SAN MIGUEL FIRE DISTRICT RESIDENTS SEEK HELP TO SAVE FIRE ENGINE

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Sycuan may offer hope for restoring service in Dehesa; Mount Helix could be next to lose fire services

By Miriam Raftery

 

October 29, 2011 (San Diego’s East County) – Dehesa residents are losing staffing for their fire engine and being left with only a bare-bones medical crew starting in November. Moreover, a District representative told ECM, Mount Helix could be the next community to lose fire protection if the San Miguel Fire District’s financial situation does not improve.

 

At a community meeting of concerned Dehesa residents Thursday night, participants put forth a variety of concerns—but also constructive suggestions for pitching in to help the district raise funds.

 

Short-term, help may come from some well-known neighbors: the Sycuan band of the Kumeyaay Nation. “Sycuan has told us that if our firefighters union agrees, they would consider putting firefighters on Engine 23,” Chief August Ghio told ECM, adding that board members will be meeting with labor on the issue.
 

Ghio gave a PowerPoint presentation showing the District’s fiscal challenges, including a $2.5 million property tax revenue reduction over the past three years. The District now reports it is now $1.5 million “out of balance” in fiscal year 2011/12 with another $1.1 million deficit forecast for fiscal year 2012/13.
 

The District has pared $4.5 million in expenses and made deep cuts in labor. Critics have contended the District reduce its contribution to reserves, but Ghio says the reserve fund is necessary to assure adequately working equipment during emergencies. Others have called on the District to further pare its administrative costs, such as paring down salaries for Ghio and administrative staff. Even if deeper administrative cuts were made, however (something the board has thus far resisted) it would not raise nearly enough to restore fire service.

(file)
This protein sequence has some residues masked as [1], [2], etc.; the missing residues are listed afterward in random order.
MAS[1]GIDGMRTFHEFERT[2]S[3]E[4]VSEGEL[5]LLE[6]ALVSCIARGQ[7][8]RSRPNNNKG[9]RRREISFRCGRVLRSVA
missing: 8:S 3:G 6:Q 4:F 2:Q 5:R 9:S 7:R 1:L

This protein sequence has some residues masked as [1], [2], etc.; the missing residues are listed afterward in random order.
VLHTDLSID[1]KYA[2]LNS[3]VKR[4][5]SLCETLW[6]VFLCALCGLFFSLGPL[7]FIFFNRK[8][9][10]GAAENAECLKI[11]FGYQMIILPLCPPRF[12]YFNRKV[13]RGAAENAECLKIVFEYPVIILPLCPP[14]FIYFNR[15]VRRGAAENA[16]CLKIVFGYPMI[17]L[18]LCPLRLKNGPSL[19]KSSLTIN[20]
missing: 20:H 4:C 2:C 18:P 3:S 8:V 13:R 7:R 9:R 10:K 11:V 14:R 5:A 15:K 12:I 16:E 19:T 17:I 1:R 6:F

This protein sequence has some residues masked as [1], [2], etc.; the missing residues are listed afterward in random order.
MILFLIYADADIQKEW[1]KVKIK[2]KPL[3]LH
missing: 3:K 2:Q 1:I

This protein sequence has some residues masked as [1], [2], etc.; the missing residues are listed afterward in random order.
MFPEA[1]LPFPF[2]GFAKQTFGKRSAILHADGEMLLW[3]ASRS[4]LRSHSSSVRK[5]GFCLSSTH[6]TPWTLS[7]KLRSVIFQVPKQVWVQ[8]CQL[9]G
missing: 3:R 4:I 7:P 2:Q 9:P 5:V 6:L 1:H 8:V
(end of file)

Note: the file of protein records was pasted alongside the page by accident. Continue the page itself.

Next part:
Audience members responded with both heated concerns and positive proposals.
 

Some criticized the District for providing less than 24 hours notice, in some cases, of a hearing Wednesday on terminating fire service in their area. Ghio said that’s because the move was part of a labor agreement and that disclosing terms would have violated labor laws. Earlier this week, the board voted 4-2 to adopt the proposal over objections from both labor and community members present.
 

“It’s going to be devastating,” Kim Raddatz, a Dehesa resident and former fire chief from Coronado, said. He added that the cuts in staffing would impact response effectiveness to accidents, traumas, and fires. Moreover, he said a two-man medical crew is inadequate even for many medical situations. “If CPR is in progress, it takes more than two people,” he pointed out. He also said fire insurance costs for homeowners will rise.
 

Raddatz noted that in Crest, homeowners formed a fire protection district and assessed themselves $350 each for fire protection services.
 

“If we had that, we wouldn’t be here,” public information officer Leonard Villareal observed. A fire parcel tax of $52 per property was defeated in the San Miguel District overwhelmingly by voters.
 

The audience had mixed feelings on whether they would be willing to pay a benefit fee assessment in these hard economic times, though the reality is that with no fire service for the area other than mutual aid response coming from farther away, fire insurance costs will likely rise by $150 a year or more, Raddatz said.
 

Ghio said it would cost at least $350,000 to $370,000 to keep the engine. Some present offered to volunteer on a committee to look into ways to raise funds, such as asking churches and community groups to help, or seeing if Syucan might be willing to help sponsor a benefit concert.
 

While District representatives were targets of heated anger at the Board meeting one night earlier, the community meeting had a more cooperative tone.
 

“This was a great meeting tonight,” Ghio said afterwards, praising community members for bringing “ideas with energy and enthusiasm.”
 

With service slated to end November 1st in Dehesa, however, the need for help is eminent.
 


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